Setting goals is a critical part of any success plan, yet many people don't take the time to set them. Or, they set goals that are so vague that they might as well just not bother.
Without goals, it's difficult to measure progress and gauge whether or not you're moving in the right direction, but simply setting any old goal isn't enough…
You need to set SMART goals.
SMART goals are Specific, Measurable, Achievable, Relevant, and Time-bound. Let's take a closer look at each of these characteristics:
Specific: A specific goal is one that is clearly defined and easy to understand. When setting a goal, be sure to ask yourself who, what, when, where, and why.
Measurable: A measurable goal is one that can be quantified so that you can track your progress. Set a target number, which could be relative to something (like saying "I want to complete 10% more support tickets than last week) or something absolute (like saying "I want to read 20 books this year).
Achievable: An achievable goal is one that is realistic and attainable. When setting a goal, be sure to ask yourself if it's something that you can actually accomplish.
Relevant: A relevant goal is one that is aligned with your overall objectives. When setting a goal, be sure to ask yourself if it's something that will help you achieve your larger goals.
Time-bound: A time-bound goal is one that has a specific deadline attached to it. Having a deadline will help you stay on track and ensure that you don't procrastinate.
If you're new to setting SMART goals, here's a quick overview of how to do it:
- Start with a broad goal in mind. This could be something like, "I want to get in better shape."
- Make the goal specific. What does getting in shape look like to you? Losing a certain amount of weight? Gaining muscle? Being able to run a certain distance?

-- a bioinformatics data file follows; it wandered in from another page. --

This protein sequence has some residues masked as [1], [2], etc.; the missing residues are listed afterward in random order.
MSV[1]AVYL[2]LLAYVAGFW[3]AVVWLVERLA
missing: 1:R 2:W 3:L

- Make the goal measurable. How will you know if you're making progress towards your goal? Again, with the fitness example, this could be tracking your weight, body fat percentage, or the number of miles you can run in a certain amount of time.
- Make the goal achievable. This is where you need to get realistic. It's great to set lofty goals, but if they're not achievable, you'll only end up disappointed. So, if your goal is to lose 20 pounds in two weeks, you might need to rethink that one.
- Make the goal timely. Set a deadline for yourself so that you have a sense of urgency. This will help you stay on track and motivated. Breaking down longer goals into smaller chunks can be a great way to make big goals feel more achievable and make them easier to track.
Now that you know the basics of setting SMART goals, let's look at some examples.
"I want to lose weight for summer."
This goal is specific, achievable, and time-bound, but it's not very relevant or achievable.
To make it more relevant, give it a reason. You could set a goal to lose weight so that you can improve your health, or to qualify for a marathon.
To make it more measurable, you could set a goal to lose 10 pounds over the course of two months.